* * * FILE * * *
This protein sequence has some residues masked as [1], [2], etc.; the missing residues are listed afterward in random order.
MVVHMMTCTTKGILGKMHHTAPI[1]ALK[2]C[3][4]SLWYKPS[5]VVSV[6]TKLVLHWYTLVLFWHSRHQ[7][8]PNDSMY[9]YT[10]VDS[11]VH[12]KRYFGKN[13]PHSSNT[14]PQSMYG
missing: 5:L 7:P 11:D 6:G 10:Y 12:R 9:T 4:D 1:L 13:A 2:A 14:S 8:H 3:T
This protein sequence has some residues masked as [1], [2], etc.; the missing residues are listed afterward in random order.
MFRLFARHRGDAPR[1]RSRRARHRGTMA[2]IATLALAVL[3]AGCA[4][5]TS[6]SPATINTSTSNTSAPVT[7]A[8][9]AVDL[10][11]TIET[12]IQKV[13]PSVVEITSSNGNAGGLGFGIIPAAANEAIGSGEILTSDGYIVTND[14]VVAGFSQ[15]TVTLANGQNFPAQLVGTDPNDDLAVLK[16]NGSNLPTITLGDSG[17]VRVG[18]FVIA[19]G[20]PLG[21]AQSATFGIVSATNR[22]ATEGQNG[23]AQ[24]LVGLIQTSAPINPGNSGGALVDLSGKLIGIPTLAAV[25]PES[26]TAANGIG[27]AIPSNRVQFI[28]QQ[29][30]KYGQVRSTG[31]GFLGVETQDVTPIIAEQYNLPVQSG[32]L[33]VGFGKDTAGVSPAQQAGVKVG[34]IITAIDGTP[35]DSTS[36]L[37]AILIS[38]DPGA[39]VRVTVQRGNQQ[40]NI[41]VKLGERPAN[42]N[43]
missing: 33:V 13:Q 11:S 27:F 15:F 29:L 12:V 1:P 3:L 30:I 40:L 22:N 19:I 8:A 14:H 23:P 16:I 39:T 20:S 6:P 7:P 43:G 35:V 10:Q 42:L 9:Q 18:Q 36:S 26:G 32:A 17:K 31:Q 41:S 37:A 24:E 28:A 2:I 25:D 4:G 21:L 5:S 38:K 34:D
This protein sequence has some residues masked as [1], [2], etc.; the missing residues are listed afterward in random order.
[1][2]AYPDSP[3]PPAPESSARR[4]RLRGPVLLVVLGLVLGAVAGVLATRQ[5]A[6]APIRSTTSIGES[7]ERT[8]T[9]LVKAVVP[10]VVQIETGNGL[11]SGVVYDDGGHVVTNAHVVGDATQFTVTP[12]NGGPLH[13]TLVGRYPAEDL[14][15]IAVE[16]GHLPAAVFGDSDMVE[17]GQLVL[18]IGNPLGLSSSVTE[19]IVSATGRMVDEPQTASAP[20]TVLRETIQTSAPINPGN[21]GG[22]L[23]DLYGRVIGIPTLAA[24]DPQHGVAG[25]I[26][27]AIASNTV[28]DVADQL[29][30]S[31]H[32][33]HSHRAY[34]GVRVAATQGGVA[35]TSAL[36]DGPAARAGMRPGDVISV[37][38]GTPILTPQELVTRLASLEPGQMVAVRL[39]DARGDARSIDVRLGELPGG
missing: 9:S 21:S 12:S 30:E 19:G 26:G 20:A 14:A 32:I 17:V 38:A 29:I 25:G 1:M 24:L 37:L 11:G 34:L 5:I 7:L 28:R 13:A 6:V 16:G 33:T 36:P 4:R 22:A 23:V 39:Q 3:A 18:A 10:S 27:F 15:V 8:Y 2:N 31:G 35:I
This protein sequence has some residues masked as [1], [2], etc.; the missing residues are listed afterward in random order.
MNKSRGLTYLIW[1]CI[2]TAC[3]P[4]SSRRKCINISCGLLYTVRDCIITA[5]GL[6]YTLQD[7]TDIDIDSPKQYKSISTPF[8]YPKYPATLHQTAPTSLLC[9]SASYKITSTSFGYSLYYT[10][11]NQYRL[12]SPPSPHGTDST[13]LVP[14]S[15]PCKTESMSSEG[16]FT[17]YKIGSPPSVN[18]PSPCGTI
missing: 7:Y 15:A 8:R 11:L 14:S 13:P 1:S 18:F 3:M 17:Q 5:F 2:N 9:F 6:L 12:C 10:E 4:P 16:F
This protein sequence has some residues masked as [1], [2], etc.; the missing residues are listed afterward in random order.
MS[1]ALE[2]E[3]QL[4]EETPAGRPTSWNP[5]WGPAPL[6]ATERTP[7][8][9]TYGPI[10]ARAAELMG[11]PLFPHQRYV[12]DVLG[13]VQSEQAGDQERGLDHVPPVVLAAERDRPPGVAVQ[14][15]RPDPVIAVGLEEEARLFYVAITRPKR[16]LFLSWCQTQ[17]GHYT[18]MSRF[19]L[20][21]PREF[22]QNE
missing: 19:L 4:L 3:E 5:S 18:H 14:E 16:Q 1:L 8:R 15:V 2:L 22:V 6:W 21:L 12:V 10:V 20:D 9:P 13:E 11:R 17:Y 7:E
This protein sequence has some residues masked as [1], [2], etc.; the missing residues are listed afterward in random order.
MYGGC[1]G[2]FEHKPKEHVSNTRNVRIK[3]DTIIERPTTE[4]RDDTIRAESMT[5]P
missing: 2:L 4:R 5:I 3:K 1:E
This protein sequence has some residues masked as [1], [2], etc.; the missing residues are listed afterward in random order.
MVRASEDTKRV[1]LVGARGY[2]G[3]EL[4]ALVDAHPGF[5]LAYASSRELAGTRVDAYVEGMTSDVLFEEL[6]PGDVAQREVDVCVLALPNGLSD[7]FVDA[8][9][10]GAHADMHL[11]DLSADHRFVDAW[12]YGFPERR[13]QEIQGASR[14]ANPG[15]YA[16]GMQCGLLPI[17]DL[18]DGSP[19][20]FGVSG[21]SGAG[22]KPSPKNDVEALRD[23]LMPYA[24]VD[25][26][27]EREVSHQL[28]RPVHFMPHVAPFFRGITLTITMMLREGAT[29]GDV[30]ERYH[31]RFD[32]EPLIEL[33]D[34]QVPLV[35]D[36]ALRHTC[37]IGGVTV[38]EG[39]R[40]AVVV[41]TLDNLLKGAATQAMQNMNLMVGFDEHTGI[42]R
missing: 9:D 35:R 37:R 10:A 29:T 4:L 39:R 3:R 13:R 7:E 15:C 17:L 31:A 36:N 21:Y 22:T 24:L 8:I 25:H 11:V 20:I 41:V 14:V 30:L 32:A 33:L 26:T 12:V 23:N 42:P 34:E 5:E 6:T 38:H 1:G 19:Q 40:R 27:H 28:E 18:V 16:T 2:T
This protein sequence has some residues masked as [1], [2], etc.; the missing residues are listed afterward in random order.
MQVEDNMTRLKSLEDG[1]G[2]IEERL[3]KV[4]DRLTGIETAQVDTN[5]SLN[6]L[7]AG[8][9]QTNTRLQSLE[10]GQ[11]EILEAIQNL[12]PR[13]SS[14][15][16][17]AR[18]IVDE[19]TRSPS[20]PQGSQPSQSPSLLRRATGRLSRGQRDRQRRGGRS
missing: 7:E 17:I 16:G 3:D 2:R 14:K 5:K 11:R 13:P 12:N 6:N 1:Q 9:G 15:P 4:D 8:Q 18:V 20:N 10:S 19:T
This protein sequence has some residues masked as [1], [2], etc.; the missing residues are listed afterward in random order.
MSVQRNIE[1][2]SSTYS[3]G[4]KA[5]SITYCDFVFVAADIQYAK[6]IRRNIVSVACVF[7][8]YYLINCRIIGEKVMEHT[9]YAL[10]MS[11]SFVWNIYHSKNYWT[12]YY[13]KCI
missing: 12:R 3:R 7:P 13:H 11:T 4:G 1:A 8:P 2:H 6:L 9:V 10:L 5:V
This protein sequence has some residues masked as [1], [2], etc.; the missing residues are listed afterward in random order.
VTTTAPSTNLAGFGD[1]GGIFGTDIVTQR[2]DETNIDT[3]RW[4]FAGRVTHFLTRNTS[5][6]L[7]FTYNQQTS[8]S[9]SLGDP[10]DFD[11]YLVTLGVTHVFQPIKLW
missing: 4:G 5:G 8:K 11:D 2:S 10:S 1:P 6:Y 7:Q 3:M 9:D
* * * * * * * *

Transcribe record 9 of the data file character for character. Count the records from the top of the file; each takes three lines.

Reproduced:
This protein sequence has some residues masked as [1], [2], etc.; the missing residues are listed afterward in random order.
MSVQRNIE[1][2]SSTYS[3]G[4]KA[5]SITYCDFVFVAADIQYAK[6]IRRNIVSVACVF[7][8]YYLINCRIIGEKVMEHT[9]YAL[10]MS[11]SFVWNIYHSKNYWT[12]YY[13]KCI
missing: 12:R 3:R 7:P 13:H 11:T 4:G 1:A 8:P 2:H 6:L 9:V 10:L 5:V